Remarkably, the morning after, longtime Texas Monthly political writer Paul Burka wrote

Davis didn’t run a bad race. She raised a lot of money and she chipped away at Abbott’s weaknesses with some effectiveness.

The Texas Tribune’s Jay Root disagrees.

Davis probably never had a modicum of a chance to win the Texas governor’s race. The 2014 election turned out to be another wave election that cost Democrats the U.S. Senate, governor’s races in heavily Democratic states and competitive legislative races across the land, including here.

But for more than a year, Democrats were crowing that with a well-funded turnout operation, Davis was the kind of candidate who could at least move the needle for the bedraggled party, which hadn’t won a statewide election since 1994. In one sense they were correct: She moved the needle, all right — backward.

Root talks about how Davis failed to utilize her inspiring personal story

When the curtain came down on Team Davis, the campaign had not aired a single English-language TV ad focusing on the Fort Worth senator’s up-from-the-trailer-park narrative once seen as her campaign’s thematic foundation. In the final days, Davis couldn’t afford to effectively air such an ad, despite her campaign’s own claims of raising almost $40 million, a top official acknowledged.

We probably don’t watch as much TV in the prime advertising slots as most prospective voters, and I time shift past commercials when I can. I did see some of the gubernatorial ads when I couldn’t avoid them during live events like sports, and I saw some of the online coverage in blogs and social media. I didn’t watch any of the debates, but I glanced at some of the news stories about them. My perspective on the race is thus pretty limited, but I suspect that it’s not that different from what an average Texas likely voter actually saw.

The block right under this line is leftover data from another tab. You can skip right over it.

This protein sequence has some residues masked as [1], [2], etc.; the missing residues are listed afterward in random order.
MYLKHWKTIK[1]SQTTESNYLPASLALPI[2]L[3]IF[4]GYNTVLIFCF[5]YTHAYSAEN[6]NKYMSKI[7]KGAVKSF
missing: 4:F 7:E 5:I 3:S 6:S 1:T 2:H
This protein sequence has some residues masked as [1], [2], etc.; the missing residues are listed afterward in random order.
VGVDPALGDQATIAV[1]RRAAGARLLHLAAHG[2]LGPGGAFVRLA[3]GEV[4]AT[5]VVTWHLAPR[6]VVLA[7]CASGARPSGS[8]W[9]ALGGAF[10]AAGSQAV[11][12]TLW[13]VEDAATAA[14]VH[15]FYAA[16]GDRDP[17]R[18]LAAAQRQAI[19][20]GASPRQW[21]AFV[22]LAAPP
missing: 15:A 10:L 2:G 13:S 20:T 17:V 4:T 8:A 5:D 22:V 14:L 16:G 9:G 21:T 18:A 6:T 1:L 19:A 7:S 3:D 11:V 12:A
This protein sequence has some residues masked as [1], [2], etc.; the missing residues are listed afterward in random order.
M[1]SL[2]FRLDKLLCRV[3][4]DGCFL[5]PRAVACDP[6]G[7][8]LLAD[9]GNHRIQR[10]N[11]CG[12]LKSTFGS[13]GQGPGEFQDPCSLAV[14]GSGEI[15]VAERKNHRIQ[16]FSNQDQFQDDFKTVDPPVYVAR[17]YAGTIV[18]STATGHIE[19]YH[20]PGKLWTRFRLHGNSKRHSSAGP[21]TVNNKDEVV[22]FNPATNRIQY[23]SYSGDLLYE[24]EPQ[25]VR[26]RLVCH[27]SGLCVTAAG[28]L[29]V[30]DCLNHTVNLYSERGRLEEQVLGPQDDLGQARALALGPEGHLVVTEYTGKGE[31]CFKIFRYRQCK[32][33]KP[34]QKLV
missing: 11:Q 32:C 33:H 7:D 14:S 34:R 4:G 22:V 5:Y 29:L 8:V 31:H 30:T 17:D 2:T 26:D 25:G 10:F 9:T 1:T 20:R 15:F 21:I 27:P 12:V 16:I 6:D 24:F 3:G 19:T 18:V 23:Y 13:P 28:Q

So, within that window, Wendy Davis started as someone who was pro-choice and against regulation of abortions at 20 weeks or later. She then told me that she was:

Really? I mean, Ted Nugent is a loon, but his groupie history and Abbott’s defense of sex toy laws as AG never seemed like things that are priorities for Texas. And while Root says Davis didn’t have the resources to run positive ads, the Kirby Vacuum salesman ad was one that I saw a lot more than anything else from Davis.

Setting aside problems with the up from the trailer park narrative, and the general problem of trying to base your narrative on overcoming adversity when running against the guy in a wheelchair, Davis never established a positive agenda that I could detect. There were lots of things that Davis could have used on the negative side against Abbott, but it seems to me that a smarter campaign would have realized that for average voters, Greg Abbott is still a nonentity. The place to attack Abbott was not for anything specific about Abbott himself: it was as a continuation of the bad parts of one-party rule and the continuation of Rick Perry’s time as Gov. I would have gone after:

  • dysfunction in the lege that meant that initiatives tapping the Rainy Day Fund were needed to deal with funding for basic things like roads and water over the past few elections